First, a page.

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  • Using better energy, better: Climate Week NYC shows renewables and energy productivity go hand-in-hand

    General Motors and Bank of America, new members of RE100, shared their visions of a net-zero emissions economy at a special event run by The Climate Group during Climate Week NYC.

    The sell-out event, hosted by Baker & McKenzie, drew a diverse audience of corporates, policymakers, NGOs and the media.

    It showcased the companies’ new RE100 commitments to 100% renewable power, and examined how new, innovative and potentially disruptive technologies, business models, financing and policy can help to accelerate the clean energy transition.

    RE100 is led by The Climate Group in partnership with CDP. The Climate Group also showed how its new energy productivity campaign, EP100, is designed to work hand-in-hand with RE100, to help companies maximize the economic benefits of the energy they consume – and ensure what they do use for power, is renewable.

    According to various studies, adopting both approaches provides the least cost decarbonization pathway for businesses.

    Changing the narrative

    In her keynote speech, Rachel Kyte, CEO and Special Representative for the UN Secretary General for Sustainable Energy for All (SE4All), said corporate uptake of renewable energy has changed the narrative on climate change by demonstrating mainstream investment opportunities.

    But she added that a real transition to fair and sustainable energy for all would not happen if only 1% of corporates are leading the way: "If you're not a member of RE100, I question why not.”

    David Tulauskas, Director of Sustainability at General Motors said there were many business benefits in transitioning to 100% renewable power, including significant cost savings. He gave the example of a power purchasing agreement for renewable power in Texas, which is expected to save U.S.$2.8 million. He was also clear to point out that the pitch to the board was not about a 100% renewable strategy – it was about a solid business plan to save money.

    He then said that being part of RE100 allowed GM to work as part of a greater team, learning from other businesses that have set the same goals, and working together to scale efforts and impact.

    “That's what being part of RE100 is about”, he said, “by working together we're stronger, more influential and effective”.

    Technological, financing and policy solutions

    Following a discussion with John Gaylen, North America President of Danfoss, which this week joined EP100 with a goal to double its energy productivity, there was a wider discussion on how best to scale efforts and accelerate the transition to cleaner and smarter energy.

    Alex Liftman, Global Environment Executive at Bank of America, joined fellow panelists Anirban Ghosh, VP of Sustainability at Mahindra & Mahindra; Melanie Nakagawa, Deputy Assistant Secretary for Energy Transformation, US Department of State; and Greg Wetstone, President, American Council on Renewable Energy.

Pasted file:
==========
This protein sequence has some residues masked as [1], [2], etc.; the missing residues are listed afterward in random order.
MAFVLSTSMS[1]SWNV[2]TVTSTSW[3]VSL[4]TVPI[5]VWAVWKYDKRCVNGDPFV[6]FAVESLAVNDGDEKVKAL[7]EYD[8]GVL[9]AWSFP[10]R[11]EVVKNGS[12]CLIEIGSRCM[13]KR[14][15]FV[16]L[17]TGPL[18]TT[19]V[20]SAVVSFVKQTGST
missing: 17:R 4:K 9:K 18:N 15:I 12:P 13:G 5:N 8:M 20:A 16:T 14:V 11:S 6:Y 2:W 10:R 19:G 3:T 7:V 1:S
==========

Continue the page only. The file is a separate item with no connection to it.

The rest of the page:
The conversation began by recognizing the barriers to scaling renewables – in many cases due to lack of supportive policy and in some cases, conflicting policies.

    However, the good news far outweighed the constraints. There was recognition that the falling costs of renewables are making the technology impossible to ignore. And corporate commitments to renewables are providing a clear signal to the market that there are credible offtakers and this is helping to build confidence among investors.

    Alex Liftman referenced the growing number of financial products that Bank of America is developing to support growth of new renewable energy projects, and stressed that collaboration across government, businesses and investors was critical to get to the scale needed.

    The diplomatic role of the US Government was also praised in helping to push forward renewables in India and Mexico.

    Nigel Topping, CEO of We Mean Business, summarized the positive mood of the event by highlighting the incredible position we are now in because we can clearly demonstrate the business case for 100% renewable power.

    He acknowledged that there is still a lot more to be done – particularly in the energy intensive sectors - but as he pointed out, "all of our partners are committed to growing business leadership's voice so we can really accelerate climate action".

    Amy Davidsen, North America Executive Director, The Climate Group, reflected on Climate Week NYC 2016: “One of the key takeaways from this year’s Climate Week NYC is the clear pivot from talk to action in the way major businesses are approaching their energy use. It is hugely inspiring to see this leadership from US and global businesses continue, with further commitments to use 100% renewable energy across their operations, and others setting clear goals in doubling their energy productivity.”

    For more information on General Motors’ drive for 100% renewable power, read our exclusive interview with David Tulauskas, here.